May 19, 2013
No breakthrough on Mideast peace, talks to go on
Israeli and Palestinian negotiators made no breakthrough during their first high-level discussions in more than a year on Tuesday, but agreed to hold further talks in Amman on a confidential basis, Jordan's foreign minister said.
Tuesday's talks were aimed at agreeing terms under which the two sides' leaders - Palestinian President Mahmoud Abbas and Israeli Prime Minister Benjamin Netanyahu - could resume talks.
Negotiations foundered in late 2010 after Israel refused to renew a partial freeze on Jewish settlement in the occupied West Bank, as demanded by the Palestinians.
Nasser Judeh, who hosted the talks, reported no significant progress but added: "The important thing is the two sides have met face to face."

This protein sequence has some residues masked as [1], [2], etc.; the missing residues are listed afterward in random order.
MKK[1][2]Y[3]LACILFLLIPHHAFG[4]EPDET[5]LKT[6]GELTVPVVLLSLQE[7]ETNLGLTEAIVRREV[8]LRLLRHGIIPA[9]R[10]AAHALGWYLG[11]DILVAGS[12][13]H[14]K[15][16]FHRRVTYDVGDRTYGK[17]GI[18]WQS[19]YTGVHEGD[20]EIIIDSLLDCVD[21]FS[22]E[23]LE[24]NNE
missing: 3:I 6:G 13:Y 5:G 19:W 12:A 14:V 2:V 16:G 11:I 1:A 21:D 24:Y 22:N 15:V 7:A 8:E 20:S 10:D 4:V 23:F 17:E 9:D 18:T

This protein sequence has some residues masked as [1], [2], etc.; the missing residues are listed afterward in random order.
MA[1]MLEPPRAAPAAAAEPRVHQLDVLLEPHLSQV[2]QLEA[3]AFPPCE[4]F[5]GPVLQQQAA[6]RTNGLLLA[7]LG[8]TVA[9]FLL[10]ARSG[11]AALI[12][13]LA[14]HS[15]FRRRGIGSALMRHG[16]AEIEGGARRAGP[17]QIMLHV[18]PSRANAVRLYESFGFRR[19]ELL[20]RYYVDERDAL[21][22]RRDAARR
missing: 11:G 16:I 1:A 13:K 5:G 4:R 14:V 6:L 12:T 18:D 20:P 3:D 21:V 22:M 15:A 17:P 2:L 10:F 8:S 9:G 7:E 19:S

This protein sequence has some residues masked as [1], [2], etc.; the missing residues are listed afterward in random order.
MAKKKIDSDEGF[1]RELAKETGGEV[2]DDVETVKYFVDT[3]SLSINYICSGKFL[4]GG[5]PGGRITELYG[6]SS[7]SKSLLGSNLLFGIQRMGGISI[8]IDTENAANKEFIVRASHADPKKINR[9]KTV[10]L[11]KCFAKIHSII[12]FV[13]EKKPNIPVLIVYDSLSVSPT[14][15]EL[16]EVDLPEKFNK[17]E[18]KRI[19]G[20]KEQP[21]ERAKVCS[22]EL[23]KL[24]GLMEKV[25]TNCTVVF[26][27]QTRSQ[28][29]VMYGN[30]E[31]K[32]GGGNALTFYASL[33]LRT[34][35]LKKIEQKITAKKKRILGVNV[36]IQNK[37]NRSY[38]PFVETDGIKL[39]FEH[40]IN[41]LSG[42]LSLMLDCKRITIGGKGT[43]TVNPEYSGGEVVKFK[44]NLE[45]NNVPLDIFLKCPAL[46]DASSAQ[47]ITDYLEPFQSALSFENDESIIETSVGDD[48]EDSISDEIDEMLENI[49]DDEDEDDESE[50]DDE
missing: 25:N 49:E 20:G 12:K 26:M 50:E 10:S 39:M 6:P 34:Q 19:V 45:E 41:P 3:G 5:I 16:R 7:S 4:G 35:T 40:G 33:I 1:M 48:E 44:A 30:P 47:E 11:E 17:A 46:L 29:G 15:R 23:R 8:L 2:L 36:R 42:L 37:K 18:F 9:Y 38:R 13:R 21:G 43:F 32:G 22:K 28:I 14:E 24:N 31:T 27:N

"We held today a serious discussion that aims at launching peace talks at the earliest possible opportunity over final status issues."
The Jordanian foreign minister added that from here on the sides would keep details of the meetings secret. That could boost the chances of progress by easing immediate pressure from Israeli or Palestinian public opinion not to make concessions.
The Palestinians say they cannot hold talks while Israel cements its hold on land it captured in a 1967 war and on which they intend to establish an independent state. Israel says peacemaking should have no preconditions.
Abbas said before Tuesday's talks that Palestinians could take unilateral steps if Israel does not agree to halt settlement building in the occupied West Bank and recognise the borders of a future Palestinian state.
"If they don't ... there are measures that we could take. But we will not declare them now because they have not been finalised. But we will take measures that could be difficult," Abbas told a group of judges in Ramallah.
The Jewish state said in November it would accelerate settlement building activity the day after the Palestinians won recognition as a state by the U.N. cultural body UNESCO.
Judeh said the two sides had until Jan. 26 to make progress and that meetings would take place in Jordan "on a continual basis, without prior announcement of time and date."